Slack debuts first TV ads; is it worried about competition?

Steven Loeb · December 30, 2015 · Short URL:

Facebook At Work is set to be available wide very soon, so perhaps Slack is trying to stay ahead

At Vator Splash LA in October, Michael Dubin, founder and CEO of Dollar Shave Club, got on stage to talk about what it means to build a brand versus building a product. Specifically how to get people to first pay attention and get them to come to your site in the first place. 

That company has had great marketing with a series of humorous videos that helps differentiate it from the competition, while also serving to bring new customers in, who then see get to how great the product is once they try it out. 

Now Slack is trying to do something similar, launching its a new ad campaign, called "Teams Do Amazing Things," a series of funny commercials that show, not only what the service can do, but that they allow the most different kinds of creatures to work well together.

One, entitled "Animals," shows animals, from lions to rabbits, to gophers to sloths, can all benefit from using Slack, and can even find harmony in the service. 

Another, entitled, "Spaceship," is a similar concept done in the animation style of a 1920s cartoon.

While Slack had some ads running as b-roll in select movie theaters earlier this fall, these are the company's first commercials for TV. They will run "some time in the new year," a company spokesperson told me, and "they'll start locally, rolling out nationally later in the year."

No specific regions are being revealed at the moment .

These are both well put together spots, and they will surely attract some attention, but the real question is why Slack felt the need to do this kind of advertising.

After all, Slack had 1.7 million daily active users as of October, up 55 percent from the 1.1 million it had in June. It also has 470,000 paid seats, up 56 percent from 300,000. The company is obviously growing tremendously fast.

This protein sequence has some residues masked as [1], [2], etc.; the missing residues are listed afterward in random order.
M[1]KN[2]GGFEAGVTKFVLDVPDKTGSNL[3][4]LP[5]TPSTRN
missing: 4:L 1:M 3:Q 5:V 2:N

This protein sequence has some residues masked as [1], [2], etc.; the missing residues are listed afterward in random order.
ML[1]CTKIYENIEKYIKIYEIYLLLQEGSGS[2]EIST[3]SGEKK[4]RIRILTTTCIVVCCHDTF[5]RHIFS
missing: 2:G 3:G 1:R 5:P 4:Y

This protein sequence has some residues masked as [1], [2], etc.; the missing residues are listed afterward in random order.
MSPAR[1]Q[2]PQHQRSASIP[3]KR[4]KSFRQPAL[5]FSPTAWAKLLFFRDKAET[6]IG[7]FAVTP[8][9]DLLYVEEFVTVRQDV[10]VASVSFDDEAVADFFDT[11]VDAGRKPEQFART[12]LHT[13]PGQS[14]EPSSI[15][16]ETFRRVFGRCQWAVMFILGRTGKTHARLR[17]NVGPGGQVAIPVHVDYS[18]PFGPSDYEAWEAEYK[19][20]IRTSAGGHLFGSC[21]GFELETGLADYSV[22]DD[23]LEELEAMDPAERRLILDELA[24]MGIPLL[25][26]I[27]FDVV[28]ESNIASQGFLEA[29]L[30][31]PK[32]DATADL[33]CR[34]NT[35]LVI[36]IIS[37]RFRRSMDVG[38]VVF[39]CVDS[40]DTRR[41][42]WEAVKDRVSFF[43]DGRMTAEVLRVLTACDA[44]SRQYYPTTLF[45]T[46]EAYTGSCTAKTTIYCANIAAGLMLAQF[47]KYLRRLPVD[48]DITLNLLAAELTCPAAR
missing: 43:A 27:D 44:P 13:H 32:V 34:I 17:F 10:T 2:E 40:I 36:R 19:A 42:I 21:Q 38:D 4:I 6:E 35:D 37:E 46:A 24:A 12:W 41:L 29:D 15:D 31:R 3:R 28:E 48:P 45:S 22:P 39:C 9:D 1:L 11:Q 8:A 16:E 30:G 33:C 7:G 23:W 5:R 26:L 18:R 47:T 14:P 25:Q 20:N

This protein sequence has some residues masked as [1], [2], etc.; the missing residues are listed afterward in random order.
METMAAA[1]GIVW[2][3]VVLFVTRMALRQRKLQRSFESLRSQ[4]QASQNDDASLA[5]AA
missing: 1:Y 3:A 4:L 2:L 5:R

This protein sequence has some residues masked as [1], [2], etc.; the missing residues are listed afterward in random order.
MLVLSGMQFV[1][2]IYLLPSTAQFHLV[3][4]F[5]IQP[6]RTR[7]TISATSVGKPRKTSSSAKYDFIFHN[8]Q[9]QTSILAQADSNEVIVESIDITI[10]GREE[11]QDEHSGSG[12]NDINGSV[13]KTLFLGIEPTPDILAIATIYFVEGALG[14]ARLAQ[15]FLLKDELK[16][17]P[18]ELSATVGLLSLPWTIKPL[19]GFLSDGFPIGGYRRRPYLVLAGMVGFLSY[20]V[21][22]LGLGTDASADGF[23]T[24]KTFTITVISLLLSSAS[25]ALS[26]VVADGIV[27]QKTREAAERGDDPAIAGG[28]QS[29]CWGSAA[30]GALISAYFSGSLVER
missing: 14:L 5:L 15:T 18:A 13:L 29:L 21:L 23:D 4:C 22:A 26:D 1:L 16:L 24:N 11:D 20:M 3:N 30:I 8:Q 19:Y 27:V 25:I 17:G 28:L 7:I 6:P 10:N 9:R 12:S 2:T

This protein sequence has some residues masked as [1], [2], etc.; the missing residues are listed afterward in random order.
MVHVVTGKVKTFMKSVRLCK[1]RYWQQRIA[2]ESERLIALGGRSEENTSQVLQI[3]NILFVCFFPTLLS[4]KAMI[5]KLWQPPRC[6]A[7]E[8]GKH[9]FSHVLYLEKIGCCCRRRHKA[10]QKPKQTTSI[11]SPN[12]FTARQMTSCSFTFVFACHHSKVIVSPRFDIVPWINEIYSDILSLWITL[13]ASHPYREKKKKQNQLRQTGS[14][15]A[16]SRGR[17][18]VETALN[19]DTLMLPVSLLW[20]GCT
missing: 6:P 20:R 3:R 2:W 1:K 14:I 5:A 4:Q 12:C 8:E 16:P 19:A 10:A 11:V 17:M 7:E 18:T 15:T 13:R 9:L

So, again, why start a marketing push? There's one big reason I can see: the impending wide release of Facebook at Work, which will reportedly be available to all companies starting early next year. 

This will come around a year after Facebook at Work was first released, in pilot mode, in January of 2015. Since then it has been invite only, and roughly 300 enterprise clients signed up, including Heineken, Stella and Dot, and Century 21.

In October, Facebook at Work signed up its first bank, the Royal Bank of Scotland. Facebook at Work will be rolled out to 30,000 of the bank's employees by March of next year. By the end of next year its other 70,000 employees will be signed on. Those 100,000 users will also make the Royal Bank of Scotland the service's largest client yet.

With Facebook's tremendous user numbers, 1.55 billion as of the third quarter of this year, Slack has to be at least a little bit worried about suddenly being overshadowed.

Releasing a commercial, though, does highlight one very important differentiation between the two: the bottom up approach of Slack, as compared to the top down approach of Facebook at Work.

One thing that I, personally, find somewhat perplexing about Facebook at Work is that, instead of copying the Yammer model, in which it would pitch to employees, who would invite others to join, creating word of mouth inside a company, Facebook is taking a top down approach. Facebook at Work has been pitched to the top brass at companies, getting them to buy into the solution, and then distribute it to employees.

Slack, meanwhile, takes the opposite approach, even going so far as to offer a free plan, "for small teams, casual users, and anyone who wants to evaluate Slack." This plan comes with 10,000 message searchable archive, 5GB total storage and five service integrations, like Twitter, Google Docs, Dropbox, GitHub and others.

So any employees are free to join, and if enough do then, presumably, the company will begin to pay for one of the larger plans, paying only for the people who are using it, rather than the old model, where companies had to pay for a certain number, if those seats weren't going to be filled. 

Releasing a commercial, and appealing directly to users, could only work with this type of approach, meaning that Slack is using every advantage it has to try to stay ahead of the oncoming competition.

The ads were first reported on by TechCrunch.

Support VatorNews by Donating

Read more from our "Trends and news" series

More episodes